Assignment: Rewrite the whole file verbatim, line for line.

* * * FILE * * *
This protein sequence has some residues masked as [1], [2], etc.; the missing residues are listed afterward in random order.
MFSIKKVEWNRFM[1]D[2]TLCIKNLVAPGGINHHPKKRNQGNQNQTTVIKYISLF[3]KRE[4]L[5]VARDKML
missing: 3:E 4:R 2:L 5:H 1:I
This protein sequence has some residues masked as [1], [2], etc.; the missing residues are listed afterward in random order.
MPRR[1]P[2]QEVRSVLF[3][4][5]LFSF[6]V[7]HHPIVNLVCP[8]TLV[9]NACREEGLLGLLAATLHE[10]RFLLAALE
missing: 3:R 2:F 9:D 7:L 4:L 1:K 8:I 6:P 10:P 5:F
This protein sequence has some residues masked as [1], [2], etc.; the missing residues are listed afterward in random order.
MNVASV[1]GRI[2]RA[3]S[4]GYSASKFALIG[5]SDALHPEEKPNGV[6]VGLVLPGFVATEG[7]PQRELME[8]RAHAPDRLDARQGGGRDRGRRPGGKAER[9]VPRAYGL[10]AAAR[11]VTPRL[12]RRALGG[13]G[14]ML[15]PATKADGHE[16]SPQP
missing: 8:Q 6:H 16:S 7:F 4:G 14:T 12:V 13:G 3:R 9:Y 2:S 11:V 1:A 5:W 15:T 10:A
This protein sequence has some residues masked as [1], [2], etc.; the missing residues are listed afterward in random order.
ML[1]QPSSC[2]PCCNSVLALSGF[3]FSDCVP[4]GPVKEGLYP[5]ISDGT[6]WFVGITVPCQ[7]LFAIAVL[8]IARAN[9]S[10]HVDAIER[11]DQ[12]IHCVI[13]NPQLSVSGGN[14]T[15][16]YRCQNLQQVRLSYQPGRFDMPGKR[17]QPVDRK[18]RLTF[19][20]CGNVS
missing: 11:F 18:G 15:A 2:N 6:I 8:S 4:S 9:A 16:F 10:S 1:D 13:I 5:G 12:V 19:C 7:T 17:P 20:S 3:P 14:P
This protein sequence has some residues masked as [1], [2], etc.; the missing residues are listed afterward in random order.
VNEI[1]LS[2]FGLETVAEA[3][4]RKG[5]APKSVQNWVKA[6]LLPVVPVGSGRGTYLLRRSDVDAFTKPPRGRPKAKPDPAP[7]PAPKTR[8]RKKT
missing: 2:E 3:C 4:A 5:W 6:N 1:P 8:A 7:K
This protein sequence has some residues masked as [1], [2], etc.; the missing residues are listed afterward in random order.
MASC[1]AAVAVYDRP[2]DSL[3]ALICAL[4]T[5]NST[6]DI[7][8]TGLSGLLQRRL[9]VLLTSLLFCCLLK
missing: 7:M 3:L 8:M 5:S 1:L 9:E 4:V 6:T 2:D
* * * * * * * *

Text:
This protein sequence has some residues masked as [1], [2], etc.; the missing residues are listed afterward in random order.
MFSIKKVEWNRFM[1]D[2]TLCIKNLVAPGGINHHPKKRNQGNQNQTTVIKYISLF[3]KRE[4]L[5]VARDKML
missing: 3:E 4:R 2:L 5:H 1:I
This protein sequence has some residues masked as [1], [2], etc.; the missing residues are listed afterward in random order.
MPRR[1]P[2]QEVRSVLF[3][4][5]LFSF[6]V[7]HHPIVNLVCP[8]TLV[9]NACREEGLLGLLAATLHE[10]RFLLAALE
missing: 3:R 2:F 9:D 7:L 4:L 1:K 8:I 6:P 10:P 5:F
This protein sequence has some residues masked as [1], [2], etc.; the missing residues are listed afterward in random order.
MNVASV[1]GRI[2]RA[3]S[4]GYSASKFALIG[5]SDALHPEEKPNGV[6]VGLVLPGFVATEG[7]PQRELME[8]RAHAPDRLDARQGGGRDRGRRPGGKAER[9]VPRAYGL[10]AAAR[11]VTPRL[12]RRALGG[13]G[14]ML[15]PATKADGHE[16]SPQP
missing: 8:Q 6:H 16:S 7:F 4:G 14:T 12:V 13:G 3:R 9:Y 2:S 11:V 1:A 5:W 15:T 10:A
This protein sequence has some residues masked as [1], [2], etc.; the missing residues are listed afterward in random order.
ML[1]QPSSC[2]PCCNSVLALSGF[3]FSDCVP[4]GPVKEGLYP[5]ISDGT[6]WFVGITVPCQ[7]LFAIAVL[8]IARAN[9]S[10]HVDAIER[11]DQ[12]IHCVI[13]NPQLSVSGGN[14]T[15][16]YRCQNLQQVRLSYQPGRFDMPGKR[17]QPVDRK[18]RLTF[19][20]CGNVS
missing: 11:F 18:G 15:A 2:N 6:I 8:S 4:S 9:A 16:F 10:S 1:D 13:I 5:G 12:V 19:C 7:T 17:P 20:S 3:P 14:P
This protein sequence has some residues masked as [1], [2], etc.; the missing residues are listed afterward in random order.
VNEI[1]LS[2]FGLETVAEA[3][4]RKG[5]APKSVQNWVKA[6]LLPVVPVGSGRGTYLLRRSDVDAFTKPPRGRPKAKPDPAP[7]PAPKTR[8]RKKT
missing: 2:E 3:C 4:A 5:W 6:N 1:P 8:A 7:K
This protein sequence has some residues masked as [1], [2], etc.; the missing residues are listed afterward in random order.
MASC[1]AAVAVYDRP[2]DSL[3]ALICAL[4]T[5]NST[6]DI[7][8]TGLSGLLQRRL[9]VLLTSLLFCCLLK
missing: 7:M 3:L 8:M 5:S 1:L 9:E 4:V 6:T 2:D